Do You See What I
By Natalie Tate
Rationale: By third and fourth grade, students should have gained the skills necessary for reading fluently which means quickly, automatically, and expressively. Most books in for this age do not have illustrations to go along with the text. Because of this, students are taught to see the ideas from the text come alive in their heads and imaginations. At first when they find that the new books that they are reading do not have pictures, students often become frustrated. But, when skillful readers read, they are trained to automatically create wonderful images in their heads. Young children will do this also, but it just takes them a little longer to realize what they are doing. This visualization process aids in comprehension and understanding text. Research shows that this visualization of images helps children’s comprehension, satisfaction, and learning. They will learn more and enjoy what they are learning to higher level if it is creative for them. My lesson will help children recognize their own visualization process and how to use it to their own benefit while reading.
Materials: White Paper
Class copies of Sarah Plain and Tall by Patricia MacLachlan
Rubric/checklist for assessment
Sentence strip of: This weekend I am going to the zoo with my parents and brothers.
Sentence strip of: Today, I went to the park to play Frisbee with my friends and puppy.
Procedures: 1. I
will first review how to read silently with the students. “Remember how
talked about how to read silently? When we are reading, we should not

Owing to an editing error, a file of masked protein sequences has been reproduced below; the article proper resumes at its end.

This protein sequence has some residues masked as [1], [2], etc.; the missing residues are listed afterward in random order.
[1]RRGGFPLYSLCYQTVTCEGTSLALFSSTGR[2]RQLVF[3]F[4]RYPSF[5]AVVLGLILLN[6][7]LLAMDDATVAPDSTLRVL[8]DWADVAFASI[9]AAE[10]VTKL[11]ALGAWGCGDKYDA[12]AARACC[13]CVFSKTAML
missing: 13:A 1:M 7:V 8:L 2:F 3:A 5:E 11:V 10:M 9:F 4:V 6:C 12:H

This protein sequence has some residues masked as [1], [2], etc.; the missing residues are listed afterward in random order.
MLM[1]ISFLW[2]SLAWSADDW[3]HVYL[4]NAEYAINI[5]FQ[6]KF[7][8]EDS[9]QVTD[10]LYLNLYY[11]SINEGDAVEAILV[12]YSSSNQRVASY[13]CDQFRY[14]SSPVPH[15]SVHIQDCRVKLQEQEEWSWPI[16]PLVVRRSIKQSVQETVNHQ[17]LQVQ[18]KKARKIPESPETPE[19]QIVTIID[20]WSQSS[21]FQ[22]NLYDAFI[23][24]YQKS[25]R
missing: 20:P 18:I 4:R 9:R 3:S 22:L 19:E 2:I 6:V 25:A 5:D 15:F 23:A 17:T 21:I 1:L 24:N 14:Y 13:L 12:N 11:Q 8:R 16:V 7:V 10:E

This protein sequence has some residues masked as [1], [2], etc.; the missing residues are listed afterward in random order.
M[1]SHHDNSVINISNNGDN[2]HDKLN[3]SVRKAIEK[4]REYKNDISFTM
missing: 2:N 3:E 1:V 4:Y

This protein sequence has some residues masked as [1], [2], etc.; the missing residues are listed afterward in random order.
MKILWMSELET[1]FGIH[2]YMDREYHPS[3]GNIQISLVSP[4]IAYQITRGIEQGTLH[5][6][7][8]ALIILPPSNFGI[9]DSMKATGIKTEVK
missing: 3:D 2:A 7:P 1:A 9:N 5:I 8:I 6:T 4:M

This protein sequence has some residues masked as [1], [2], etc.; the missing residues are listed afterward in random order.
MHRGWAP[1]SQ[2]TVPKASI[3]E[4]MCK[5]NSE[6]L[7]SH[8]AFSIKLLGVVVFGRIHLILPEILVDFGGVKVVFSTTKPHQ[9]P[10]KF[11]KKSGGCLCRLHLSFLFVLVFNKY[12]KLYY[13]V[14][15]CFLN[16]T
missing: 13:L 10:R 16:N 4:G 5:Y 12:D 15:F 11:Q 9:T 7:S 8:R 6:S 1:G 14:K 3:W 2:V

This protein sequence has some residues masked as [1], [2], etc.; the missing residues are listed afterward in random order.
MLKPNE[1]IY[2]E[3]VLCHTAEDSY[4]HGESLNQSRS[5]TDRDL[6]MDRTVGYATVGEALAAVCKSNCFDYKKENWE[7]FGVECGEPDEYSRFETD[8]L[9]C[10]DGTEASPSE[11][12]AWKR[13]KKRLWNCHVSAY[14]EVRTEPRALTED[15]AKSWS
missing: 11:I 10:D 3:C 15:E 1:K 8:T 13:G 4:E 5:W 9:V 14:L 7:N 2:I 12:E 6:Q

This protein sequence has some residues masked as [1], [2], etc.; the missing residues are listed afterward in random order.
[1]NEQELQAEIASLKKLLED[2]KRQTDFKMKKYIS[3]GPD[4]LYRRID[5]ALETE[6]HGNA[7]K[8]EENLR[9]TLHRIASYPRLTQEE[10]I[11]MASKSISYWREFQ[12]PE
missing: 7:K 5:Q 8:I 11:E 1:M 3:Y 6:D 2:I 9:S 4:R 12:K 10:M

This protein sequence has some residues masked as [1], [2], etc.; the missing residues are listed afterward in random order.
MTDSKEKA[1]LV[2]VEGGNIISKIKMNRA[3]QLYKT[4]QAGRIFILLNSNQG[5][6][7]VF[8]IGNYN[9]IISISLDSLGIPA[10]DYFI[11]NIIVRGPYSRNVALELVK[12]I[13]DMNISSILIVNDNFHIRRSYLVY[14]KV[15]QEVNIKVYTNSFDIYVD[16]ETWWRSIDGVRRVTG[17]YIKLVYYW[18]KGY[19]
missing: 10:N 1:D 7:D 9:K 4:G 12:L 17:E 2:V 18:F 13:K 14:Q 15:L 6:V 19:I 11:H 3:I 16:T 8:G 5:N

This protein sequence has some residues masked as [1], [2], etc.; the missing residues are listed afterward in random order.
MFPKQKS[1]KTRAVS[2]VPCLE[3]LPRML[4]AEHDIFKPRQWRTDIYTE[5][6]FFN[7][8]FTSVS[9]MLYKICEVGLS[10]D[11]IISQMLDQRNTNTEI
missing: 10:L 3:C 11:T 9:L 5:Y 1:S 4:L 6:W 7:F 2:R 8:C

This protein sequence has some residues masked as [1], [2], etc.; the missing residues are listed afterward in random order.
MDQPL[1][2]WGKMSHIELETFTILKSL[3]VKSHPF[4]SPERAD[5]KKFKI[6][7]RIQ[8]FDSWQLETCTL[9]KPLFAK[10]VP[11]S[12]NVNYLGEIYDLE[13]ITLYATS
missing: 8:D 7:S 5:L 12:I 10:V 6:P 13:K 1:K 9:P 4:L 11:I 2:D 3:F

words out loud. Instead, we should say them in our heads or mouthing
without any noises so that we do not disturb or distract our
I will read the sentence on the first sentence strip out loud and to
show the difference to students. “Now I want all of you to try it with
sentence: Out loud “Today, I went to the
park to play Frisbee with my friends and puppy.” Silently “
Today, I went to the park to play Frisbee
with my friends and puppy.”
2. Next I will introduce the new topic of visualization. “Before you came to fourth grade, I bet all of your books you read had bunches and bunches of pictures that helped you read the story right? Well now that you all have gotten a little but older, very few of these books will have pictures to help you. But, even thought there aren’t any pictures there, that does not mean that you cannot make up a picture in your head! How many of you see colorful and imaginary pictures as you read books? Great! Me too! But if you don’t we will now try and learn how to do so… this is called visualization. Visualizing helps us understand and remember what we read.”
I am going to have the children try and see if they can visualize text.
going to read you a part of this book, and I want all of you to close
and visualize what I am reading to you out loud.” (I will now read
passage from Sarah Plain and Tall) “Now
who can raise his or her hand and explain to me what you saw in your
Great, did anyone else visualize something other than what she saw?
are doing a great job making these pictures in your heads. Now, its
time for us
to keep our eyes open and still visualize what I am reading!” (I will
a little more from
will now pass out copies of Sarah Plain
and Tall to each student and give a book talk for Sarah
Plain and Tall. (Book Talk: This book is about two young
children, Anna and Caleb, who live with only their father because their
died when they were much younger. Their father puts out an
advertisement for a
new wife because he is lonely and needs the help with the children. A
woman named Sarah Elizabeth Wheaton answers his ad. Sarah is from
Assessment: I will assess the drawings and visualizations of each student. The drawings will be assessed based on the following checklist:
Student’s illustration accurately reflects a passage from Chapter One.
Student pays attention to detail.
Student includes page number of passage.
How to See with Your Eyes Closed, by Mareena Kohtala http://www.auburn.edu/rdggenie/connect/kohtalarl.html
Making Mind Movies, by Coley Duke
See It When You Read It, but Elizabeth Bush
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